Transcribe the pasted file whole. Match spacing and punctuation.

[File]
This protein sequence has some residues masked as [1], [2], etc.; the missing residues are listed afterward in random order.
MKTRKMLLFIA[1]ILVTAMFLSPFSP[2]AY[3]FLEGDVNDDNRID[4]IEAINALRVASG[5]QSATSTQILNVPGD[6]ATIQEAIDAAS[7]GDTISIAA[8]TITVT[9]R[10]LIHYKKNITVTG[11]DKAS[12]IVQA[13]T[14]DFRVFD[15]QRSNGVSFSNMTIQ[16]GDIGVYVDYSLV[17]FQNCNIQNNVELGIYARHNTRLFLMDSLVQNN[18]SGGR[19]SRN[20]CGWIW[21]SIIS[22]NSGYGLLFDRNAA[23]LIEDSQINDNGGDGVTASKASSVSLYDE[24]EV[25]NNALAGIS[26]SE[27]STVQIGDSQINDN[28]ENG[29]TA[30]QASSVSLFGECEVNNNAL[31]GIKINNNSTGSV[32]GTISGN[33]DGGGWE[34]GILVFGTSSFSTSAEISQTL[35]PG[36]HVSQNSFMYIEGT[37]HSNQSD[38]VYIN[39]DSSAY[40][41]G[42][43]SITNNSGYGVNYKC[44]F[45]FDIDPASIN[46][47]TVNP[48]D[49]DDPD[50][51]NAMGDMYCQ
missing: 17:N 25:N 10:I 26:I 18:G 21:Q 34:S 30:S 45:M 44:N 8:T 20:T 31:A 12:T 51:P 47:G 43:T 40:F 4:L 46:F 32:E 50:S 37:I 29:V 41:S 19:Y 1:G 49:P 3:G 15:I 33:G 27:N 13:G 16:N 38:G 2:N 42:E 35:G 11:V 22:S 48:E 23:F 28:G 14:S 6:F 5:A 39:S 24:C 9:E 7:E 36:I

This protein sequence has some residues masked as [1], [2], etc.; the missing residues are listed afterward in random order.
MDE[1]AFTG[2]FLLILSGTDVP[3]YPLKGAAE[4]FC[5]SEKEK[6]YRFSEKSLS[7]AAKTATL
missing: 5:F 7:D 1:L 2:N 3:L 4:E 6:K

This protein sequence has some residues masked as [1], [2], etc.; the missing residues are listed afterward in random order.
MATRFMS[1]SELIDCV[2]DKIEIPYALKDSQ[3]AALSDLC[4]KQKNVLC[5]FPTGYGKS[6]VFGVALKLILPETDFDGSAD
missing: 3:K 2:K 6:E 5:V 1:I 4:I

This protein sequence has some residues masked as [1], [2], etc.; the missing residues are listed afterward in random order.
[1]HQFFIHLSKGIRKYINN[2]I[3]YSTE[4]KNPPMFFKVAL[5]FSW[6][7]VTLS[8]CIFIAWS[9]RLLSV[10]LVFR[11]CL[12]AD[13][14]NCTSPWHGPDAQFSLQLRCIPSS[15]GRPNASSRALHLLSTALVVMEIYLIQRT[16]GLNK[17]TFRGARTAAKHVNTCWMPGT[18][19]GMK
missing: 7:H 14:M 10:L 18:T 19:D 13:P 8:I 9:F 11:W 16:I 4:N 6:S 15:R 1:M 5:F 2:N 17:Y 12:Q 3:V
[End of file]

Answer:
This protein sequence has some residues masked as [1], [2], etc.; the missing residues are listed afterward in random order.
MKTRKMLLFIA[1]ILVTAMFLSPFSP[2]AY[3]FLEGDVNDDNRID[4]IEAINALRVASG[5]QSATSTQILNVPGD[6]ATIQEAIDAAS[7]GDTISIAA[8]TITVT[9]R[10]LIHYKKNITVTG[11]DKAS[12]IVQA[13]T[14]DFRVFD[15]QRSNGVSFSNMTIQ[16]GDIGVYVDYSLV[17]FQNCNIQNNVELGIYARHNTRLFLMDSLVQNN[18]SGGR[19]SRN[20]CGWIW[21]SIIS[22]NSGYGLLFDRNAA[23]LIEDSQINDNGGDGVTASKASSVSLYDE[24]EV[25]NNALAGIS[26]SE[27]STVQIGDSQINDN[28]ENG[29]TA[30]QASSVSLFGECEVNNNAL[31]GIKINNNSTGSV[32]GTISGN[33]DGGGWE[34]GILVFGTSSFSTSAEISQTL[35]PG[36]HVSQNSFMYIEGT[37]HSNQSD[38]VYIN[39]DSSAY[40][41]G[42][43]SITNNSGYGVNYKC[44]F[45]FDIDPASIN[46][47]TVNP[48]D[49]DDPD[50][51]NAMGDMYCQ
missing: 17:N 25:N 10:I 26:I 18:G 21:Q 34:S 30:S 45:M 44:N 8:T 20:T 31:A 12:T 51:P 47:G 43:T 40:F 4:L 46:F 32:E 50:S 37:I 29:V 41:S 19:Y 1:G 49:P 3:G 15:I 33:G 27:N 13:G 16:N 38:G 2:N 42:E 35:G 11:V 22:S 48:E 23:F 28:G 14:S 6:F 5:A 39:S 24:C 9:E 7:E 36:I

This protein sequence has some residues masked as [1], [2], etc.; the missing residues are listed afterward in random order.
MDE[1]AFTG[2]FLLILSGTDVP[3]YPLKGAAE[4]FC[5]SEKEK[6]YRFSEKSLS[7]AAKTATL
missing: 5:F 7:D 1:L 2:N 3:L 4:E 6:K

This protein sequence has some residues masked as [1], [2], etc.; the missing residues are listed afterward in random order.
MATRFMS[1]SELIDCV[2]DKIEIPYALKDSQ[3]AALSDLC[4]KQKNVLC[5]FPTGYGKS[6]VFGVALKLILPETDFDGSAD
missing: 3:K 2:K 6:E 5:V 1:I 4:I

This protein sequence has some residues masked as [1], [2], etc.; the missing residues are listed afterward in random order.
[1]HQFFIHLSKGIRKYINN[2]I[3]YSTE[4]KNPPMFFKVAL[5]FSW[6][7]VTLS[8]CIFIAWS[9]RLLSV[10]LVFR[11]CL[12]AD[13][14]NCTSPWHGPDAQFSLQLRCIPSS[15]GRPNASSRALHLLSTALVVMEIYLIQRT[16]GLNK[17]TFRGARTAAKHVNTCWMPGT[18][19]GMK
missing: 7:H 14:M 10:L 18:T 19:D 13:P 8:I 9:F 11:W 16:I 4:N 6:S 15:R 1:M 5:F 2:N 17:Y 12:Q 3:V